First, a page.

Explaining natural wonders: bacterial intelligence (Animals)

by David Turell @, Friday, May 19, 2017, 15:27 (6 days ago) @ dhw

DAVID’s comment: It is worth looking at the complex biochemical pathways that this study illustrates. Note the mention of feedback loop controls. The only mentation is a chemical semi-memory of past stimuli to allow some choices which, if you note carefully, are temporal along the length of their bodies!

DAVID’s comment: To make significant changes to an organism, it is unavoidable that the changes involve a knowledge of the future result. Can bacteria imagine the future? Preposterous. Any other proposal is a return to chance alterations.

dhw: Just like all other organisms, including humans, bacteria use biochemicals and feedback loops in their processes of perception, communication and action. We do not know if their memory of past stimuli is their “only” mentation. As you keep saying, no-one outside can tell the difference between mentation and automaticity. You could say that adaptation, of which bacteria are surely the world’s greatest masters, also requires a “knowledge” of the future result: if the bacterium stays as it is, it will die (and frequently does); those that survive must “know” they have to make changes or they WILL die (future), and the very fact that they make those changes can only mean a “knowledge” of cause (present) and effect (future).

What you have not mentioned is that bacteria are blessed with exisiting alternative pathways of metabolism, and they can automatically shift to that alternative when the primary quits working.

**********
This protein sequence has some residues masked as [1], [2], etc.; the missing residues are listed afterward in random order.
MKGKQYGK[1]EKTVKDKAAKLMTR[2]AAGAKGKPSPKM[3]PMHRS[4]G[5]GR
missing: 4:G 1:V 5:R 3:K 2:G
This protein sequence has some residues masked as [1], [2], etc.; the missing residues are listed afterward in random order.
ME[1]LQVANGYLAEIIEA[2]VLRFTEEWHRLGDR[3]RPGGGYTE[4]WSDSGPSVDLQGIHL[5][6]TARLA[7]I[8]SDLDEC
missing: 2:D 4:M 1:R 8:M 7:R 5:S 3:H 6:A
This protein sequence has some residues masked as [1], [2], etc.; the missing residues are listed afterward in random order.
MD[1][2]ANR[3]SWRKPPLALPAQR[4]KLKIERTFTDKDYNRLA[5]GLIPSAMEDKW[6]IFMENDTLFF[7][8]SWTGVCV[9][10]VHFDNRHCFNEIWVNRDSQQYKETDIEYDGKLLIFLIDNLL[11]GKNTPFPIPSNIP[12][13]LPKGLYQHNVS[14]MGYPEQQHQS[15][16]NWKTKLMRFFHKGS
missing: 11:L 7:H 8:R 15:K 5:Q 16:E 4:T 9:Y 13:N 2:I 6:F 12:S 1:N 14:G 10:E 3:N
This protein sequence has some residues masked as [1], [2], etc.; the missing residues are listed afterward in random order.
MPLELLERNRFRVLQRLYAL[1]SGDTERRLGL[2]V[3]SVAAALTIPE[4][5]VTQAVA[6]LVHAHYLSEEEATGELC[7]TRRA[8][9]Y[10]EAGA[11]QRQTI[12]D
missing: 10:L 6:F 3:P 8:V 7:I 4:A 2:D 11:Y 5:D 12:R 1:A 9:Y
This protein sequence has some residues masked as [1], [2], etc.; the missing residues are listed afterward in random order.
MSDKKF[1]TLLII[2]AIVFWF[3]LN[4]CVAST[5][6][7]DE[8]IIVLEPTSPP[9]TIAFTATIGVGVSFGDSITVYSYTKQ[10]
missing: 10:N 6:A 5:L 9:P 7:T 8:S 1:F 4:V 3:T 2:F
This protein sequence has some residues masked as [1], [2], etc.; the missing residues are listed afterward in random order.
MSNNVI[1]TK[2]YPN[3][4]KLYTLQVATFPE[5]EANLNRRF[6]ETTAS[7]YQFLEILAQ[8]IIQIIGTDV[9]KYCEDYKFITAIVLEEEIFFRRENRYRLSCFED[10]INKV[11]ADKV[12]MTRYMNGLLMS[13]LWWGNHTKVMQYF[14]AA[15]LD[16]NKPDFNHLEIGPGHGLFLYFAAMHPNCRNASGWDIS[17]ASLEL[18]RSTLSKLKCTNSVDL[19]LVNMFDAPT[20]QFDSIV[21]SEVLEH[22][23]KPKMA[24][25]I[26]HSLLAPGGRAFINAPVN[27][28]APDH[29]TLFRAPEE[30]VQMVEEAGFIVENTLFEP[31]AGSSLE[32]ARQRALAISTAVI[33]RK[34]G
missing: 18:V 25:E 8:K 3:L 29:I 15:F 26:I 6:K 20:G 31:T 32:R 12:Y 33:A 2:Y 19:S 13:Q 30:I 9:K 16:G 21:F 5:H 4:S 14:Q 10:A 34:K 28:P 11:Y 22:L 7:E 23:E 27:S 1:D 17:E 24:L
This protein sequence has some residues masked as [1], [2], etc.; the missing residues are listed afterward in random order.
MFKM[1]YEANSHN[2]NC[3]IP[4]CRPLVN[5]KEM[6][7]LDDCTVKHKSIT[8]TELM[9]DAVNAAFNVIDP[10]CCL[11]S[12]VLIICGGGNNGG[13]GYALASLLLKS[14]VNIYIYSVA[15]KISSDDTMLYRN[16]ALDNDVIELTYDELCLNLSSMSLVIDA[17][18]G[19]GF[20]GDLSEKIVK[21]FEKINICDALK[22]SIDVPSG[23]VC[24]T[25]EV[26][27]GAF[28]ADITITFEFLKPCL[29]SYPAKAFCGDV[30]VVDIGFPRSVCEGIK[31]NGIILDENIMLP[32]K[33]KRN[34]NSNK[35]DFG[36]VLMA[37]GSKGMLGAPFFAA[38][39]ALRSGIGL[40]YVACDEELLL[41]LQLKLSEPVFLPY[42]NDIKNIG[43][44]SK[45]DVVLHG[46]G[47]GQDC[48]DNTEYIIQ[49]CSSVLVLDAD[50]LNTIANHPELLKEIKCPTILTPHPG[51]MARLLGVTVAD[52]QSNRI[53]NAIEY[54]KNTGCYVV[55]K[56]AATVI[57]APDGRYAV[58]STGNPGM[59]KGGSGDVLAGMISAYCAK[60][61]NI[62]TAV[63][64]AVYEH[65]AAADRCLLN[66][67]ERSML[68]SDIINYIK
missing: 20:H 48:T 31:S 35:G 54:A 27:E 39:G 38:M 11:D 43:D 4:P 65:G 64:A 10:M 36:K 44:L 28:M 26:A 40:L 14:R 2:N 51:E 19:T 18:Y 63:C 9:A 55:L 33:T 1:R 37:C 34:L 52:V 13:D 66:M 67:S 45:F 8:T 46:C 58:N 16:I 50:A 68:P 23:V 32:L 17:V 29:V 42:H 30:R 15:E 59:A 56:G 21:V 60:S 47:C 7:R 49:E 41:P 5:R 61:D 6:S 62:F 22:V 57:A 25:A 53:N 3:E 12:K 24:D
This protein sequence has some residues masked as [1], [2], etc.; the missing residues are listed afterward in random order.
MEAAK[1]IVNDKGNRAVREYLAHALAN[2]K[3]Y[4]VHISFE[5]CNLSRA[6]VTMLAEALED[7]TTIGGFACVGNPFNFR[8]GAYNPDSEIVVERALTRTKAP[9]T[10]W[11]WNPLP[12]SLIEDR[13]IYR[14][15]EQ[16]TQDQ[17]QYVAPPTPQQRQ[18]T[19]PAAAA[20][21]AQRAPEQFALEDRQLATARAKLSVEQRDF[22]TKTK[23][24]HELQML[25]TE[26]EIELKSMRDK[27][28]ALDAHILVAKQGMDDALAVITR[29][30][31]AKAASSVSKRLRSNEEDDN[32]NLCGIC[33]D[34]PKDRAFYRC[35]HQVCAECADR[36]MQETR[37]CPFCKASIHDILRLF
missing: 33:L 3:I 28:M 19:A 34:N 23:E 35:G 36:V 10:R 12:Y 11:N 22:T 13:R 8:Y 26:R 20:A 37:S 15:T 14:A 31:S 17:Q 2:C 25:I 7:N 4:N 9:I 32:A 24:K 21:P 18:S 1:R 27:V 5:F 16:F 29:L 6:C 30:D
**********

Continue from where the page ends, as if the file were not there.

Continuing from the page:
dhw: However, when you talk of “significant changes”, I presume you are thinking of innovations rather than adaptations, and since bacteria have remained bacteria, I would also assume that they do not have the mental abilities to invent.

Agreed. Thank you.

dhw: That is where multicellularity comes in: communities that combine their intelligences can go far beyond the limited powers of individual cells.

In view of your 'non-invent' view above, how did multicellularity appear?

dhw: ALL organs and organisms consist of cell communities, and all innovations require cooperative rearrangement of some kind between those communities. It is not “preposterous” to assume a degree of mentation in all organisms/cell communities, but we simply do not know their ultimate potential. Materialists would claim that ALL mentation, including our own, stems from cell communities, but that is the subject of another thread.

Automatic relationships of cells are illustrated by my entry on zebrafish. In all organs the cells are automatically organized to cooperate, as in pre-Cambrian simplistic forms, and Cambrian forms. The mentation is in the planning of those organisms and the required cooperative automatic relationships.


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